But large banks are often directed by the government to provide loans to State-owned enterprises (SOEs), which frequently don’t perform well and don’t have enough registered assets to back up their loans. Such loans have served to maintain the SOEs’ survival rather than make a profit and bad debts have inevitably followed. Analysts, therefore, warn that bad debts held by SOEs in Vietnam are a far bigger problem than initially estimated. “Even though bank credit to SOEs against total outstanding loans has fallen from around 70-80 per cent in the 1990s to 30-35 per cent at the moment, the figure is still high,” said Mr Thanh.
There are two problems to address: how to prevent bad debts from occurring in the first place and what to do if preventative efforts fail. At the macro level, to prevent bad debts it is necessary to quickly improve risk management as well as supervision. An early warning system must also be established to outline different scenarios. This will help to deal with any problems in the banking sector and minimise bad debts due to financial risk.
Other possible solutions, according to experts, include merging small or weak banks into larger ones, especially so with there being too many banks in Vietnam compared to the size of the economy. According to Mr Le Xuan Nghia, Deputy President of the National Financial Supervisory Commission, the government is considering merging some small banks with high bad debt ratios into stronger banks. There are predictions of a new wave of mergers and acquisitions in the near future.
As bad debts head upwards there is a hint of relief, with financial institutions looking at taking on the debts. There is currently just one company working in the field: the Debt and Asset Trading Corporation under the Ministry of Finance. But as Vietnam has the potential for this type of investment fund, more and more are thinking that bad debts are worth investing in.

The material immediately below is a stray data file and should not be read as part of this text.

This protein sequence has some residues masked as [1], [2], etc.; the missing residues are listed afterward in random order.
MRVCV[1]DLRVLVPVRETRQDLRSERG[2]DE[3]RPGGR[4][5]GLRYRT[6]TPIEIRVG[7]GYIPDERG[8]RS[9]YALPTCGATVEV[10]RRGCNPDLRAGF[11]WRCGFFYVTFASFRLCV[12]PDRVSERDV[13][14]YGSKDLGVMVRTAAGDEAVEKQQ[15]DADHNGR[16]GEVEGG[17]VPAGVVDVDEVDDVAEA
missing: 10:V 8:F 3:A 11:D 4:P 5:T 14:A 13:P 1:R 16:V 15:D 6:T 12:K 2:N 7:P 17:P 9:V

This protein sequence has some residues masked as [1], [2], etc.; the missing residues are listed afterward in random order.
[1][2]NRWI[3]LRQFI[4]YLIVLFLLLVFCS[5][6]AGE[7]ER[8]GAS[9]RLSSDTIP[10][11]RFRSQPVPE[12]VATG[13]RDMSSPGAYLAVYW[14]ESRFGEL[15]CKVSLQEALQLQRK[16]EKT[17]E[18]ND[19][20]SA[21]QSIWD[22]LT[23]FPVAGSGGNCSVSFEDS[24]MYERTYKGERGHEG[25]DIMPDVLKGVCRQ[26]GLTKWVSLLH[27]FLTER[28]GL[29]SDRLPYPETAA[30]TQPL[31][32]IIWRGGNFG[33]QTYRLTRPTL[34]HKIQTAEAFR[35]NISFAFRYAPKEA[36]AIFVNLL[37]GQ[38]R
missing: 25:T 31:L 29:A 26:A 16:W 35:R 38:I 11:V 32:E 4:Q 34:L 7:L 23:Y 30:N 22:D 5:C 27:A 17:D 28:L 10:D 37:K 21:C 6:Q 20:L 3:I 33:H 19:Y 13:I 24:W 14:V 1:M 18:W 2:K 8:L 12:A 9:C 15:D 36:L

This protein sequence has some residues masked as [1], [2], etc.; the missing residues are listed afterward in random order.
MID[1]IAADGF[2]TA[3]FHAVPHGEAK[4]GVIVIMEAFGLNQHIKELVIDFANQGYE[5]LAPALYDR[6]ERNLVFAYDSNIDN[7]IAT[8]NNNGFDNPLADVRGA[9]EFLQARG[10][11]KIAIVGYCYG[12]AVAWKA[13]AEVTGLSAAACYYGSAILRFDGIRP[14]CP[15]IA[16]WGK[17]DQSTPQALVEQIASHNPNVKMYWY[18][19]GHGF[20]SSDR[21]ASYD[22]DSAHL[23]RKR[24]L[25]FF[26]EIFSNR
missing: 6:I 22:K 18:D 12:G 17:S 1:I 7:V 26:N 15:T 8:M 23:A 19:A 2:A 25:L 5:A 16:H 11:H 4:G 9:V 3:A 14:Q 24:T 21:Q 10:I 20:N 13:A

In the latest move, VietinBank plans to mobilise $100 million to establish an investment fund focusing its investment on banks’ bad debts. Mr Nguyen Anh Tuan, Managing Director of Vietinbank Capital, the investment arm of VietinBank, said that the company was in the process of contacting foreign investors to raise funds. “The good news is that foreign investors are interested in this type of fund, especially those from Hong Kong,” he said. “The fund will initially take over the non-performing loans of VietinBank.” It will carry out three investment methods. The first is to buy the collateral while the second is to cooperate with banks to press for debt payments. The third is to buy the debts with the aim of holding shares in otherwise sound businesses that are facing difficulties from the financial crisis.
• IDG Ventures Vietnam, Germany’s Rebate Networks and Russia’s Runet announced last month that they will invest $60 million into MJ, a new business group formed by four websites promoting e-commerce in Vietnam.
• VietinBank is the country’s first bank to establish a presence in Europe, with the opening of a branch in Frankfurt, Germany last month.
• The State Bank of Vietnam has recently permitted Korea Exchange Bank’s Hanoi branch to increase its chartered capital from $15 million to $67 million.
•An executive at Dong A Bank’s Tay Ninh branch has been fired for offering a deposit interest rate of 15.5 per cent a year, exceeding the central bank’s ceiling of 14 per cent a year.